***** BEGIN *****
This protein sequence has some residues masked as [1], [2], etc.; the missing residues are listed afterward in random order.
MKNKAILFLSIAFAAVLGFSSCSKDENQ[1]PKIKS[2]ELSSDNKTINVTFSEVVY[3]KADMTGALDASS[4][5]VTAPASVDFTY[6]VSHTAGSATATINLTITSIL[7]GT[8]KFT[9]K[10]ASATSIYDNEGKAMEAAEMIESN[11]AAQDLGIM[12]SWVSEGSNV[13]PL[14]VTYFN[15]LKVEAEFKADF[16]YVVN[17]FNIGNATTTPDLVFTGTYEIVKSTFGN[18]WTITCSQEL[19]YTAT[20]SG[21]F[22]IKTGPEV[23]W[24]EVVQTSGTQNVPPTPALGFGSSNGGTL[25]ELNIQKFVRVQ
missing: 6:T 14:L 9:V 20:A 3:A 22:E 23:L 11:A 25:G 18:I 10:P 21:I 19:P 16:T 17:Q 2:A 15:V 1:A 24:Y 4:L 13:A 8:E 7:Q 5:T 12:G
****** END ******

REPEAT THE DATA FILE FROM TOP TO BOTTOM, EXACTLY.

This protein sequence has some residues masked as [1], [2], etc.; the missing residues are listed afterward in random order.
MKNKAILFLSIAFAAVLGFSSCSKDENQ[1]PKIKS[2]ELSSDNKTINVTFSEVVY[3]KADMTGALDASS[4][5]VTAPASVDFTY[6]VSHTAGSATATINLTITSIL[7]GT[8]KFT[9]K[10]ASATSIYDNEGKAMEAAEMIESN[11]AAQDLGIM[12]SWVSEGSNV[13]PL[14]VTYFN[15]LKVEAEFKADF[16]YVVN[17]FNIGNATTTPDLVFTGTYEIVKSTFGN[18]WTITCSQEL[19]YTAT[20]SG[21]F[22]IKTGPEV[23]W[24]EVVQTSGTQNVPPTPALGFGSSNGGTL[25]ELNIQKFVRVQ
missing: 6:T 14:L 9:V 20:A 3:A 22:E 23:L 11:A 25:G 18:I 10:P 21:I 19:P 16:T 17:Q 2:A 15:V 1:A 24:Y 4:L 13:A 8:E 7:Q 5:T 12:G